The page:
At thirty five, in the prime of my youth,
Eyes white, vision clear and sharp,
Could see at distance what none did see,
And thread a needle in the dimmest of lights.
My blood vessels, the doc said,
Were pink and radiant with pride;
And swollen with bright red blood,
Flowing freely and unhindered.
My veins, he said, were pounding
At every beat of my heart
While the arteries looked on quietly as if unconcerned.
I revelled in delight and contempt
For those who saw not what I saw
And felt ‘twas all their fault
For if they’d cared
They need not come to this.
Now at fifty, still strong and agile,
Could walk ten miles and more
Without a stop to gasp for breath,
But ‘cause of my failing sight,
I dared not walk the streets alone.
How I came to this I do not know.
Doc said I have Glaucoma,
And delayed my coming just too long.
Two pictures he flashed before my feeble eyes,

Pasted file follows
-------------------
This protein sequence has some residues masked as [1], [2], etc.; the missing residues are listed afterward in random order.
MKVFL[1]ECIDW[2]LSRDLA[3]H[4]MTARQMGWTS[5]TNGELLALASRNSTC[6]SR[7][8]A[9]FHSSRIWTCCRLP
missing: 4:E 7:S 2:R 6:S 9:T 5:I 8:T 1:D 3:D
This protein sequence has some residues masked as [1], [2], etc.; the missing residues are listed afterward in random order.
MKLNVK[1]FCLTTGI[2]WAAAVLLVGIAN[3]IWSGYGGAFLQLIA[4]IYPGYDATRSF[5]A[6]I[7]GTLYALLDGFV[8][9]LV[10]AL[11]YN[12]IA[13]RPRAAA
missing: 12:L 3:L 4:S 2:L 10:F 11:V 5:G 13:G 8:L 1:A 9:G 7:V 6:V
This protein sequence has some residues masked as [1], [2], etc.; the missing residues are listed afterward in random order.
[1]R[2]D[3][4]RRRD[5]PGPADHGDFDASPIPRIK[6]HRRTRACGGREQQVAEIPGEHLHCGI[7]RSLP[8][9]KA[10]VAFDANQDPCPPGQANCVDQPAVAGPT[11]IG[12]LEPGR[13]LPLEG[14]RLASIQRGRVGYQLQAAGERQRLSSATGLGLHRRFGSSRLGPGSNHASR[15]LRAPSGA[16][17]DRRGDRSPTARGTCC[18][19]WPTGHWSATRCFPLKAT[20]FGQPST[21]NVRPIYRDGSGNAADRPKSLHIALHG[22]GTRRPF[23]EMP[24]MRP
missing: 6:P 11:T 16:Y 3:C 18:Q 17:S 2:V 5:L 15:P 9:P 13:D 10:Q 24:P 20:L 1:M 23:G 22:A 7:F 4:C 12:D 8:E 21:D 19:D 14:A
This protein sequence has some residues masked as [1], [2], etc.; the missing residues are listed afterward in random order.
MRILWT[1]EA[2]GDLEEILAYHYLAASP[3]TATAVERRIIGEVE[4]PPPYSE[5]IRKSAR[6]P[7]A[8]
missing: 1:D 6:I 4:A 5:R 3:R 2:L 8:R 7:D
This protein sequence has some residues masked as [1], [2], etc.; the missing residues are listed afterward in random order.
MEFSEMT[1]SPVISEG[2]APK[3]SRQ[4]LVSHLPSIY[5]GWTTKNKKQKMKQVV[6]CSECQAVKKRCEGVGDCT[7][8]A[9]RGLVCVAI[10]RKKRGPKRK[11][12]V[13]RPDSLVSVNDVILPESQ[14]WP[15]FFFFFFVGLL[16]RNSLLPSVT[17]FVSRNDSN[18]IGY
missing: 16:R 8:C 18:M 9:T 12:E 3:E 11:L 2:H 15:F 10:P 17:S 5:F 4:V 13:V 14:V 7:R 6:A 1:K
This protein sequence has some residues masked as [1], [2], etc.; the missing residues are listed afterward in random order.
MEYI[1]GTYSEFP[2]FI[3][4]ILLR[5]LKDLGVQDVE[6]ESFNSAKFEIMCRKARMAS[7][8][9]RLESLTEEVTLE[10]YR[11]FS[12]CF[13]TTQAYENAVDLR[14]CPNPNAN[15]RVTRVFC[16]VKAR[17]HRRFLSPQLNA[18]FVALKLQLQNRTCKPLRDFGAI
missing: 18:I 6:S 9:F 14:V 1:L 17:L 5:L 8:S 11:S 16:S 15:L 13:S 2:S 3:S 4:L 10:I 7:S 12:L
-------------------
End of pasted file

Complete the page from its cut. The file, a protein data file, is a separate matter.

The first, he said, he took 15 years ago,
Could see was bright and radiant,
But of the second a few moments ago,
Even with my failing sight,
Could see was dull, white and horrid
All the radiance’s gone and pride buried.
The inside of my eyes, doc said, was but a sorry sight,
And nothing but prayer could restore.
Today, I beg thee to heed my warning,
Spare the time for your eyes to check.
And ask the doc to look out for the dreaded one
So it can keep its distance from you.
And keep you from walking the path I trod.
Glaucoma, see what you’ve done to me.
Robbing me of my most valuable sight,
Making an old man of me at fifty.
All the radiance’s gone and pride buried”